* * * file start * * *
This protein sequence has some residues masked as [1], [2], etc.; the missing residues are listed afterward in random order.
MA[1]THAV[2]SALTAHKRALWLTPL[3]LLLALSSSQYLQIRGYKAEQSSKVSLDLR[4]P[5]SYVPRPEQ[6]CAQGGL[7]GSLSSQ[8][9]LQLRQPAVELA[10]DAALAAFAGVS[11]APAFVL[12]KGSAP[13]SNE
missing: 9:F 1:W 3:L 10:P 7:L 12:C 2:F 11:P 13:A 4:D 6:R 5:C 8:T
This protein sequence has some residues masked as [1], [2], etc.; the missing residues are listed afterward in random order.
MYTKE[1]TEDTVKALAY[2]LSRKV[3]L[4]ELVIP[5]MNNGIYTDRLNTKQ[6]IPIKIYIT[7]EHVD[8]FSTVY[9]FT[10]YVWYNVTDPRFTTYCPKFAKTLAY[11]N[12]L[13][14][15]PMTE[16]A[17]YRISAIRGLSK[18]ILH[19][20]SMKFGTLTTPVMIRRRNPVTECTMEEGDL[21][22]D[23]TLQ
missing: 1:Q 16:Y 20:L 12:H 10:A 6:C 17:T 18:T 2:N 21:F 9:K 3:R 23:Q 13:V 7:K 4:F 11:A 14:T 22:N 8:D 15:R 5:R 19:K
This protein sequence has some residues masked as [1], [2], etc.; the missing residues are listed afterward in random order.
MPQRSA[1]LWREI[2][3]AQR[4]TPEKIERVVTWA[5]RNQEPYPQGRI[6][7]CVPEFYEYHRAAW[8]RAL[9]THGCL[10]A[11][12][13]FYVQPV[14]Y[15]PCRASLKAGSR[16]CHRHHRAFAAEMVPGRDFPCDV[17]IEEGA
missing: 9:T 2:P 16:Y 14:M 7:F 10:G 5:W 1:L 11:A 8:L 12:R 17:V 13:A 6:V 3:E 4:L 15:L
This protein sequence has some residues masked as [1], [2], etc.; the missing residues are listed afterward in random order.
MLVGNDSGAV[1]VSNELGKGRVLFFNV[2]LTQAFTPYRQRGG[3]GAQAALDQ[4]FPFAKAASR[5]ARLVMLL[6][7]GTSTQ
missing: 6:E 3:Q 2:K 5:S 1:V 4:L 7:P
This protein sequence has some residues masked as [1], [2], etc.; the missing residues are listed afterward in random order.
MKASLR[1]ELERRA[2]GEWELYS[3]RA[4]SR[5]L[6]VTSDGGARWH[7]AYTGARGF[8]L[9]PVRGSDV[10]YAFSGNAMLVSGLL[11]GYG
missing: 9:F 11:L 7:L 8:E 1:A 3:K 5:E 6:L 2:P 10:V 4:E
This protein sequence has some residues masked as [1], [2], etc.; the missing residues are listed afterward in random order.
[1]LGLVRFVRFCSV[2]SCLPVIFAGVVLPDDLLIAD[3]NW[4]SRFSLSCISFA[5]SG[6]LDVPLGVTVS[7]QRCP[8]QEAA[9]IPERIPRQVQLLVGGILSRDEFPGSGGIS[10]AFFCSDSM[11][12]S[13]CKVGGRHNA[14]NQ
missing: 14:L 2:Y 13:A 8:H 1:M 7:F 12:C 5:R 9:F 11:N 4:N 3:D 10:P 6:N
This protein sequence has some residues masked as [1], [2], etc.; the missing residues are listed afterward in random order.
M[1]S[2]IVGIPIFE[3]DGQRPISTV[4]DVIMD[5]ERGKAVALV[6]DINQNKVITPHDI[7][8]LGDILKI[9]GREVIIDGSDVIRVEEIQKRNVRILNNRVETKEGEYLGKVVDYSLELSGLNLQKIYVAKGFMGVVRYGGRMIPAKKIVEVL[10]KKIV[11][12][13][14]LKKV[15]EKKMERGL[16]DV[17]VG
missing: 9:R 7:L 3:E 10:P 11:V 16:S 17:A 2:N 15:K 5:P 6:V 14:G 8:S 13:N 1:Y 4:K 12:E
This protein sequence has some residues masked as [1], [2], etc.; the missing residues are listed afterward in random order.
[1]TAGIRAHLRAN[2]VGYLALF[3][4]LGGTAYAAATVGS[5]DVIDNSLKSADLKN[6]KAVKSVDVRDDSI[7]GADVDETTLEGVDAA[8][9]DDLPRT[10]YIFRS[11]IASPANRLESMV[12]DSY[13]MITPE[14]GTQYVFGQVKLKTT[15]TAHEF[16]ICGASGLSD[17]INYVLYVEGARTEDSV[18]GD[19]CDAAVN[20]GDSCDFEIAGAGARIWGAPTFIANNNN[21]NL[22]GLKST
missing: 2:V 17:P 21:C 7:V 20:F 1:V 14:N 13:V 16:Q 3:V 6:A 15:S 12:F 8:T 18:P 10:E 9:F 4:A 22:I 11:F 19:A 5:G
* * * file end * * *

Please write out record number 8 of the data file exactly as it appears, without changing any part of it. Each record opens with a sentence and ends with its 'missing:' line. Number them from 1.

This protein sequence has some residues masked as [1], [2], etc.; the missing residues are listed afterward in random order.
[1]TAGIRAHLRAN[2]VGYLALF[3][4]LGGTAYAAATVGS[5]DVIDNSLKSADLKN[6]KAVKSVDVRDDSI[7]GADVDETTLEGVDAA[8][9]DDLPRT[10]YIFRS[11]IASPANRLESMV[12]DSY[13]MITPE[14]GTQYVFGQVKLKTT[15]TAHEF[16]ICGASGLSD[17]INYVLYVEGARTEDSV[18]GD[19]CDAAVN[20]GDSCDFEIAGAGARIWGAPTFIANNNN[21]NL[22]GLKST
missing: 2:V 17:P 21:C 7:V 20:F 1:V 14:N 13:V 16:Q 3:V 6:A 15:S 12:F 8:T 18:P 10:E 9:F 4:A 22:I 11:F 19:A 5:G